At the current rate of consumption, mankind will quickly consume the Earth’s limited resources, sustainable agriculture expert Fred Kirschenmann said Tuesday afternoon.
Kirschenmann spoke about the future of food production and energy use before an audience of about 30 at a Master’s Tea in Saybrook College. Without new methods of farming, he said, the world’s food supply could become increasingly unstable.
Kirschenmann, the president of a 3,500-acre certified organic farm in Windsor, N.D., began the Tea by mentioning two books that he said have had a profound influence on his views about energy use in agriculture: “The End of the Long Summer,” by environmental journalist Dianne Dumanoski, and “Rising Powers, Shrinking Planet,” by Five Colleges professor Michael Klare.
“What the literature demonstrates is that our total energy consumption has been incredibly liberal,” Kirschenmann noted. “We are going to see significant changes in the way we involve ourselves with food if we continue to take out the earth’s limited resources at this unsustainable rate.”
Kirschenmann added that reduced biodiversity and dependence on fossil fuels are reasons to be worried about the present state of the food system. Growing fewer types of plants increases the risk of one disease or pest wiping out an entire crop, he said.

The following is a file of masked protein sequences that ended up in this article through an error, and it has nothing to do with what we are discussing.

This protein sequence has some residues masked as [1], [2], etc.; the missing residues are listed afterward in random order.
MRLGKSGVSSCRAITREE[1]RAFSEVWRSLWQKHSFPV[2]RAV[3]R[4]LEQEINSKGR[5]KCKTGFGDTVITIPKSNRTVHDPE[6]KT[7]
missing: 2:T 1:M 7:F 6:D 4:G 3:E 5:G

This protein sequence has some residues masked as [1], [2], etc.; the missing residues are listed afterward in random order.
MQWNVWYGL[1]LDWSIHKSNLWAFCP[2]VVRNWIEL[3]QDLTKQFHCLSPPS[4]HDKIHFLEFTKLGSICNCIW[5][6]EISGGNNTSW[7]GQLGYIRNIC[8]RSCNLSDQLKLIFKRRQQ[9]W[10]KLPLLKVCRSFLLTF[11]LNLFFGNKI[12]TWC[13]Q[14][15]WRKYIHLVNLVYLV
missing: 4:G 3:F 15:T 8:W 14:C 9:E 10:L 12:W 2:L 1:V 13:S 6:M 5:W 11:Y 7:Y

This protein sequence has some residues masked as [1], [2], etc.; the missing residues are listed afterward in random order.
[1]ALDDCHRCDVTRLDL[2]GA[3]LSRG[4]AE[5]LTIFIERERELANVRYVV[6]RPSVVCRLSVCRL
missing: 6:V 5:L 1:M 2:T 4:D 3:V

To reduce risk in the food system, farmers should adopt rotational grazing systems where energy input is comparatively low, and governments should reduce farm subsidies and implement banking policies that would allow farmers to explore a wide range of alternative growing techniques, such as pesticide-free farming.
Everyone should take on the mantle of being “food citizens,” said Kirschenmann, who has chaired the administrative council for the Department of Agriculture’s North Central Region Sustainable Agriculture Research and Education (SARE) program.
“Envisioning a better future leads to more community engagement so that we can own these problems together,” he noted.
Four people at the Tea said they enjoyed the discussion. Patrick Cournoyer GRD ’12, who is researching plant cell biology, said he found the discussion inspirational but not ideological.
“I really appreciated how Kirschenmann emphasized the roles of both the public and private sectors in dealing with these problems,” he said. “Public policy needs to preempt us from having a very rude awakening somewhere down the road, but the food industry needs to be part of the solution too.”
Peter Beck ’12 — who has visited Kirschenmann’s farm — said he enjoyed how Kirschenmann focused on what he believed were “real” answers to the difficulties of sustainable farming.
“The talk was so refreshing to me because it was a very practical and pragmatic conversation,” he said.
The Yale Sustainable Food Project was a co-sponsor of the event.